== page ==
Syria's Children


A video captured the world’s attention last week. A four year old boy named Omran was filmed immediately after being rescued from a bombing in Aleppo. His family’s home was leveled, and his older brother was killed. Omran stared into space after being rescued, likely in shock. And just like little Alyan, whose drowning as his family attempted to flee Syria captured our attention this time last year, Omran’s face and innocence are a reminder of what children in Syria are experiencing every single day. 


It is easy to become desensitized by stories such as this. We are bombarded every day with accounts of disaster, tragedy and crises, intermingled with a constant barrage of political commentary and discourse. But when an image comes across like this, it’s very difficult for most of us to ignore it. He is an innocent little boy who has only known an Aleppo ravaged by war. His face was void of emotion, he didn’t cry. His family was forever changed by this tragedy. Some may wonder why people feel the need to flee Syria, but when you look at the video footage of Omran, it’s easy to understand why so many have made the perilous journey across the sea, risking their lives as they focus on the slight hope that the life on the other side of the sea will be somewhat better for their family. 


I’ll never forget reading the background on one of the first Syrian families LSG resettled this past spring. We had been eagerly anticipating the day when we would be able to resettle a Syrian family, and that first notice of travel was met with excitement by our staff. As I read the background information, my eyes stopped where the paper stated the city that they fled: Aleppo. I paused for a moment to think about what this family had experienced. This city in northern Syria has been the site of some of the most violent fighting and bombings. Countless innocent people have died and so many have fled for their lives, clinging to the hope that somewhere things are better. I can’t even fathom having to make such a choice for my family.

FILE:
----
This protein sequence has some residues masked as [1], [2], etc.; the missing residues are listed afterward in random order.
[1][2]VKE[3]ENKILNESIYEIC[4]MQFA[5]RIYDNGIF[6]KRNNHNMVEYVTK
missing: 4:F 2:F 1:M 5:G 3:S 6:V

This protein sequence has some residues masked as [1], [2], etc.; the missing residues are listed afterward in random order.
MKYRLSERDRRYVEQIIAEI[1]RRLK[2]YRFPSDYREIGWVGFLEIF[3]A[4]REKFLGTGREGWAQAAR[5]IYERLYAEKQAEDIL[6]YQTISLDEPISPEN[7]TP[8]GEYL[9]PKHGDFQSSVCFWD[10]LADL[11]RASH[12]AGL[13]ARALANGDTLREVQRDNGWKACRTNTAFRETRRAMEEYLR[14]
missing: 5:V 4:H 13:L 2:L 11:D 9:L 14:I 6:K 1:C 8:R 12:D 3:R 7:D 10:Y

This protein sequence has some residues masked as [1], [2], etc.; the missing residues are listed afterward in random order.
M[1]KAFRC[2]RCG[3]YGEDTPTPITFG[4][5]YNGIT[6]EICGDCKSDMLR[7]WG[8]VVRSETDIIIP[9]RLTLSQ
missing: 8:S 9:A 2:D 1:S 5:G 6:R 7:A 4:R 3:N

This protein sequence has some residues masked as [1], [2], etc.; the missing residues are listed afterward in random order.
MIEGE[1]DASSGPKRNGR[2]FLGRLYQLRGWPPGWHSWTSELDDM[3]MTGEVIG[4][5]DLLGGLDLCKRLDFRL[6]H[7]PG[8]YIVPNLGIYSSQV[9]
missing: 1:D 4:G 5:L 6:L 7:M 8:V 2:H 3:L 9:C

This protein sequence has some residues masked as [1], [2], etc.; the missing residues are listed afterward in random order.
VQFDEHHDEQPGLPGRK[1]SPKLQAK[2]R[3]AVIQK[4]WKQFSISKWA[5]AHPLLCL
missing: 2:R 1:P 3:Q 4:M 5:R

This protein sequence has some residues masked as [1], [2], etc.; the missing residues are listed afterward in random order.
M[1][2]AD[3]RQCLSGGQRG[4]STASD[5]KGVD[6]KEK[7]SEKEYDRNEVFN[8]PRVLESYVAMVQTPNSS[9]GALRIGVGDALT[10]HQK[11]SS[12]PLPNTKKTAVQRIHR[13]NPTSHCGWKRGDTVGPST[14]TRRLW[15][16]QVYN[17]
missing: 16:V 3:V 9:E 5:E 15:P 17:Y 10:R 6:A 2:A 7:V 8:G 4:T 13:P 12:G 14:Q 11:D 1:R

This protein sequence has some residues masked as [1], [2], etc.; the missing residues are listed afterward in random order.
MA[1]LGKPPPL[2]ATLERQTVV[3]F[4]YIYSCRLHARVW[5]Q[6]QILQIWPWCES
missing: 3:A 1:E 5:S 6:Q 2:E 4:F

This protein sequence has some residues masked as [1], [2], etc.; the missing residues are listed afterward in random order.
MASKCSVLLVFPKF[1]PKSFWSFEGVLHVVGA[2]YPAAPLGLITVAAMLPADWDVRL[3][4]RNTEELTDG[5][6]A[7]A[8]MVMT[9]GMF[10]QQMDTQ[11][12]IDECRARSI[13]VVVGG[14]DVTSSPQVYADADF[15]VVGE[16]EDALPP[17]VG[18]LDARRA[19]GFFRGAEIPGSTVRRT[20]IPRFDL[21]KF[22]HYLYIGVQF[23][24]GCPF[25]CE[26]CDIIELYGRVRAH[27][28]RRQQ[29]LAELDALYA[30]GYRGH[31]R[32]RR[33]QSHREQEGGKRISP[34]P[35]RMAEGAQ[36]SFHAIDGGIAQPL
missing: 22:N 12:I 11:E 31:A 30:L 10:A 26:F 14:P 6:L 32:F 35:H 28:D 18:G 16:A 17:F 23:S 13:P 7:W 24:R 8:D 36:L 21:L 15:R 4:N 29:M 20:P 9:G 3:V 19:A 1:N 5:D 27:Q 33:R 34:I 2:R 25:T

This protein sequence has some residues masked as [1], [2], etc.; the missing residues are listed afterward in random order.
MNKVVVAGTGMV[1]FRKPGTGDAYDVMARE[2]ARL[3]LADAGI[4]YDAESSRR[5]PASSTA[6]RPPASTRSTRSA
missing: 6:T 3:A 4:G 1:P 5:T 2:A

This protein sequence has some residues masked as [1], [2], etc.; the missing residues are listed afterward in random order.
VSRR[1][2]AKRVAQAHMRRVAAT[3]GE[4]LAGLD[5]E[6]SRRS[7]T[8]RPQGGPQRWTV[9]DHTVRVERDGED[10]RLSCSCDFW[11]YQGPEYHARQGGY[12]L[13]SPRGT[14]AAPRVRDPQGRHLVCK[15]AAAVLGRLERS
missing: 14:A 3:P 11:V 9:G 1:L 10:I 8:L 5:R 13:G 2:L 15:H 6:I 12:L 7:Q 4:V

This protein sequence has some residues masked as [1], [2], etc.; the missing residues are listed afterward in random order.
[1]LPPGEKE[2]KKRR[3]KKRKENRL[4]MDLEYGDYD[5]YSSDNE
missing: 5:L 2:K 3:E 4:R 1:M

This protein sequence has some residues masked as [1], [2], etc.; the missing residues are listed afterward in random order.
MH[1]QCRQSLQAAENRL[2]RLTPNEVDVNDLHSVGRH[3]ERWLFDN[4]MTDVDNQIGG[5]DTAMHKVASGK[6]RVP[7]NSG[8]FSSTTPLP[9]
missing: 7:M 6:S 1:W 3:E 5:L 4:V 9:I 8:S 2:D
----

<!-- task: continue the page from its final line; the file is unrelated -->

I hope we do not forget Aleppo and its children. I hope that we do not forget the millions of Syrians who have fled violence and are seeking a new future. LSG has resettled quite a few Syrian families over the past few months, and they are incredible people. They are eager to work and provide for their families, and are so grateful for the opportunity to be here in the United States. We would love for you to join us in welcoming these amazing families. We have several families coming in September to both our Atlanta and Savannah offices. Our families love to make new friends in the United States and we are always looking for volunteers to help us welcome these families. 

Please check out our website for volunteer opportunities and contact information for both our Atlanta and Savannah offices.

Links for Omran’s story: